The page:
[Diy_efi] Is E85 worth it?

Klaus Allmendinger klaus
Fri Aug 25 21:57:53 UTC 2006

I have done some research recently into ethanol as fuel. From the various studies and test results the conclusion I came to is that ethanol is a superior fuel for engines compared to gasoline, PROVIDED the engines are designed around ethanol fuel.
1. Production efficiency
To produce (and transport) 1 BTU of ethanol energy requires the expenditure of ~0.6 BTU in input energy. About half of that is in other fuels like fossil fuel. The other half comes from electrical energy, which can be nuclear, water, wind and also fossil. 1 BTU of gasoline requires ~0.2 BTU in drilling, transportation and refining. The difference is that gasoline puts out a total of 1.2BTU worth of greenhouse gases vs. Ethanol at 0.6 BTU (well to wheel). The CO2 from burning ethanol is taken up by the plants in next years crop and therefore doesn't contribute to atmospheric CO2 total. The 0.6 BTU is with todays technology producing from corn. Within 3-5 years, the yield producing ethanol from other biomass and using newer distillation technologies the expected expenditure is predicted to drop to about 0.2-0.3 BTU. This is comparable to gasoline. Gasoline prices are expected to rise in the future because it is a finite resource. Ethanol prices will continue to fall in the future because the cost is a function of technical efficiency, not of scarcity.
2. Engine efficiency
Gasoline engines convert about 25 to 30% of the energy contained in the fuel into available power. With the superior combustion properties of ethanol, used right, 40-42% efficiency can be achieved. This requires high level turbocharging, cooled EGR and direct injection. These techniques are not used today in production automobiles to the required extent because they can't be done "flex", only with ethanol or methanol. See here:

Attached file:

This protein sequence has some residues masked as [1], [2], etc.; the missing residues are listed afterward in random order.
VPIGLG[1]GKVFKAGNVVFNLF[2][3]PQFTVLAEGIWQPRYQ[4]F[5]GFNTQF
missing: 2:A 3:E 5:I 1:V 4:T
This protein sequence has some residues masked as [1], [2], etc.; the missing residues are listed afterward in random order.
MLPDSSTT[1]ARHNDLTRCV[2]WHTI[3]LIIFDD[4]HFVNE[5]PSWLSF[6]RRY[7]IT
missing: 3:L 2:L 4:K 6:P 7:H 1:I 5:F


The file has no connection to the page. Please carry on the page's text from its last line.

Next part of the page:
http://lfee.mit.edu/public/LFEE%202006-01%20RP.pdf  and here:
3. Production feedstock availability
Some recent breakthroughs in custom enzymes allow the production of ethanol from other biomass, like perennial switchgrass. This allows to use much more available biomass than just corn kernels, sugarcane or sugar beets. In fact a large amount of biomass that currently goes into land-fills can be used for ethanol production. Once cellulose is broken down with these enzymes it is more efficient to produce ethanol than higher alcohols (higher BTU yield).
4. Greenhouse gas production
The higher hydrogen/carbon ratio of ethanol or methanol means that a lot of the energy is produced from the combustion of hydrogen vs carbon. This lowers the tailpipe emissions of CO2 and CO dramatically for the same energy unit. Also a comparison based purely on BTU (thermal) content as a basis for milage prediction is unfair to these lower alcohols. As mentioned before, they produce more gas molecules as combustion product and therefore higher cylinder pressure with lower BTU input. After all, we are running internal combustion engines, not steam engines, where a BTU comparison would be fair. The lower flame-front temperatures of burning alcohol means also that less nitrous oxides are produced.
5. Pipeline compatibility
It is not a matter of ethanol corroding the pipelines, but because ethanol is hygroscopic, it can take up water pockets and crud that has accumulated over time in those pipelines. This means running ethanol through them would clean them out, but the ethanol at the other side won't be usable until the line is clean.
6. Tax subsidies